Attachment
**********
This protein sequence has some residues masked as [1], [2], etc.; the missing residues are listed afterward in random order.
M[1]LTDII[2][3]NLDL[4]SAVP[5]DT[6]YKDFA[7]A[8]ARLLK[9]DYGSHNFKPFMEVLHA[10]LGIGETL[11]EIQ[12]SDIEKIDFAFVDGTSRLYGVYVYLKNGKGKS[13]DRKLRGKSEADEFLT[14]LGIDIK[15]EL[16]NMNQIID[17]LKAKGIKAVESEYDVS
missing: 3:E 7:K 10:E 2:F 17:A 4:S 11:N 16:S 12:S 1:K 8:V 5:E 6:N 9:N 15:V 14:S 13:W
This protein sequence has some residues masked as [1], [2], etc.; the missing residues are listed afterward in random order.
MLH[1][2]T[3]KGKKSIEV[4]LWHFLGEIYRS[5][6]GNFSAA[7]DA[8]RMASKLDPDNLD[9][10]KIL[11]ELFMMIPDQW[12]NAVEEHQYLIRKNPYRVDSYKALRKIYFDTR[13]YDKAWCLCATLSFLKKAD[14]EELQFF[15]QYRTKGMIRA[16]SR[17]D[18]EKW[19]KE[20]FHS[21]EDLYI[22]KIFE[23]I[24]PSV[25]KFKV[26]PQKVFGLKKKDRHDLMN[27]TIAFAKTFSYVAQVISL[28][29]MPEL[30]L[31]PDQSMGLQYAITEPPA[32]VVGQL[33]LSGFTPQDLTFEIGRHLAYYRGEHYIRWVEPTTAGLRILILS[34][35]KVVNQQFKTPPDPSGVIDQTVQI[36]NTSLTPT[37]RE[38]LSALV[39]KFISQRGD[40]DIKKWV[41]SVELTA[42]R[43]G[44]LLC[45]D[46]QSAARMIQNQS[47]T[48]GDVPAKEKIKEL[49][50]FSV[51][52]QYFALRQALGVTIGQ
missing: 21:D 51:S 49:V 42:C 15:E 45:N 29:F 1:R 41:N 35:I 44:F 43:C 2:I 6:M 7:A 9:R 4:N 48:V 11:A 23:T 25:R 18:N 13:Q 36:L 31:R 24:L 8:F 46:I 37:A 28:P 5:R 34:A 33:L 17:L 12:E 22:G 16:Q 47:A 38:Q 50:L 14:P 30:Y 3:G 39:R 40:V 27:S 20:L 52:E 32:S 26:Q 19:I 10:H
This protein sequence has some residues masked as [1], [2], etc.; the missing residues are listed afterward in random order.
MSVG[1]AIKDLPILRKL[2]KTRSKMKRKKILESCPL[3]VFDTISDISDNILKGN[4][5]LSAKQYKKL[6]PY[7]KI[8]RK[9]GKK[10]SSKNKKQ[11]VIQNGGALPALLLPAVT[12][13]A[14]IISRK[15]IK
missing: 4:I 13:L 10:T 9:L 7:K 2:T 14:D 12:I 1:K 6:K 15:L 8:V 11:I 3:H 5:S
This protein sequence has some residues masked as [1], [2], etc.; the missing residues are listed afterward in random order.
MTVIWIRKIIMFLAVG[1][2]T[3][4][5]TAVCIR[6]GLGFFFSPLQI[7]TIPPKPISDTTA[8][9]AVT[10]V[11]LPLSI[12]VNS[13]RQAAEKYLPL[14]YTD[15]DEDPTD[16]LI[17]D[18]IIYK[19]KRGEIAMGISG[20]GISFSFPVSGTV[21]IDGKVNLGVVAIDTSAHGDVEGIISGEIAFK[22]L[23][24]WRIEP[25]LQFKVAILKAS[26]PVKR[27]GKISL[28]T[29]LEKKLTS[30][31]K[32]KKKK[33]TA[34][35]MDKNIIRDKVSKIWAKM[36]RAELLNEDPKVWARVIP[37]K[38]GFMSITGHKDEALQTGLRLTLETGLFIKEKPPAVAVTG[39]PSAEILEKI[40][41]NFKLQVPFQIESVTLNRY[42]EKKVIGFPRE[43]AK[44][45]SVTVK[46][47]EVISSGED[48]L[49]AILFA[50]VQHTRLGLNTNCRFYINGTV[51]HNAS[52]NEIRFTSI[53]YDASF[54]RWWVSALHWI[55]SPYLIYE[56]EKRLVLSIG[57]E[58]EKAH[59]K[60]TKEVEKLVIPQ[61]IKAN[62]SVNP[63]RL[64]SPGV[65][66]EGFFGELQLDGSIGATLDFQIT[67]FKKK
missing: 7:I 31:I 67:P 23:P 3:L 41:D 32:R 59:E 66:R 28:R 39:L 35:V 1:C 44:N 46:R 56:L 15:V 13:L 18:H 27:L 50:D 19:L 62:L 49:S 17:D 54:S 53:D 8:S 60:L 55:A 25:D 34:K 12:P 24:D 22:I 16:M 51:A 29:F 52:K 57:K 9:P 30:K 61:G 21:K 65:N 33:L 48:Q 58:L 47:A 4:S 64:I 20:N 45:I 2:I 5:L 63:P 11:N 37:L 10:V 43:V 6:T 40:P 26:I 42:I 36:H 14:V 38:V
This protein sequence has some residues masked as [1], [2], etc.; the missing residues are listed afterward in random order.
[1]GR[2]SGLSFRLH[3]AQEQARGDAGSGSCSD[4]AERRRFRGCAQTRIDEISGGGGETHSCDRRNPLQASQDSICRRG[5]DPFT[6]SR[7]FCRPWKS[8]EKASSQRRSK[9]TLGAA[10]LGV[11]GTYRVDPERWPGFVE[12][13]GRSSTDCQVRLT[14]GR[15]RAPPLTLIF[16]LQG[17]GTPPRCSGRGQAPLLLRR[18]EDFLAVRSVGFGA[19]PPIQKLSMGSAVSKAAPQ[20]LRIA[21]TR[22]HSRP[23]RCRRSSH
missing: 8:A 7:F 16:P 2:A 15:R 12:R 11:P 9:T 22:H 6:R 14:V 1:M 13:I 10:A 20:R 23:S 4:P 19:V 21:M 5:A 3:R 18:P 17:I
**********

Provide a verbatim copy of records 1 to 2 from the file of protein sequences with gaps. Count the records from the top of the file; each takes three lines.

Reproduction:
This protein sequence has some residues masked as [1], [2], etc.; the missing residues are listed afterward in random order.
M[1]LTDII[2][3]NLDL[4]SAVP[5]DT[6]YKDFA[7]A[8]ARLLK[9]DYGSHNFKPFMEVLHA[10]LGIGETL[11]EIQ[12]SDIEKIDFAFVDGTSRLYGVYVYLKNGKGKS[13]DRKLRGKSEADEFLT[14]LGIDIK[15]EL[16]NMNQIID[17]LKAKGIKAVESEYDVS
missing: 3:E 7:K 10:E 2:F 17:A 4:S 11:N 16:S 12:S 1:K 8:V 5:E 6:N 9:N 15:V 14:S 13:W
This protein sequence has some residues masked as [1], [2], etc.; the missing residues are listed afterward in random order.
MLH[1][2]T[3]KGKKSIEV[4]LWHFLGEIYRS[5][6]GNFSAA[7]DA[8]RMASKLDPDNLD[9][10]KIL[11]ELFMMIPDQW[12]NAVEEHQYLIRKNPYRVDSYKALRKIYFDTR[13]YDKAWCLCATLSFLKKAD[14]EELQFF[15]QYRTKGMIRA[16]SR[17]D[18]EKW[19]KE[20]FHS[21]EDLYI[22]KIFE[23]I[24]PSV[25]KFKV[26]PQKVFGLKKKDRHDLMN[27]TIAFAKTFSYVAQVISL[28][29]MPEL[30]L[31]PDQSMGLQYAITEPPA[32]VVGQL[33]LSGFTPQDLTFEIGRHLAYYRGEHYIRWVEPTTAGLRILILS[34][35]KVVNQQFKTPPDPSGVIDQTVQI[36]NTSLTPT[37]RE[38]LSALV[39]KFISQRGD[40]DIKKWV[41]SVELTA[42]R[43]G[44]LLC[45]D[46]QSAARMIQNQS[47]T[48]GDVPAKEKIKEL[49][50]FSV[51][52]QYFALRQALGVTIGQ
missing: 21:D 51:S 49:V 42:C 15:E 45:N 29:F 1:R 41:N 35:I 44:F 43:C 2:I 6:M 7:A 9:R 4:N 48:V 11:A 23:T 25:R 18:N 13:Q 36:L 31:R 24:L 8:F 46:I 37:A 28:P 5:R 34:A 33:L 17:L 12:E 22:G 16:Q 47:A 38:Q 50:L 14:P 30:Y 3:G 39:R 40:V 27:S 20:L 52:E 32:S 26:Q 19:I 10:H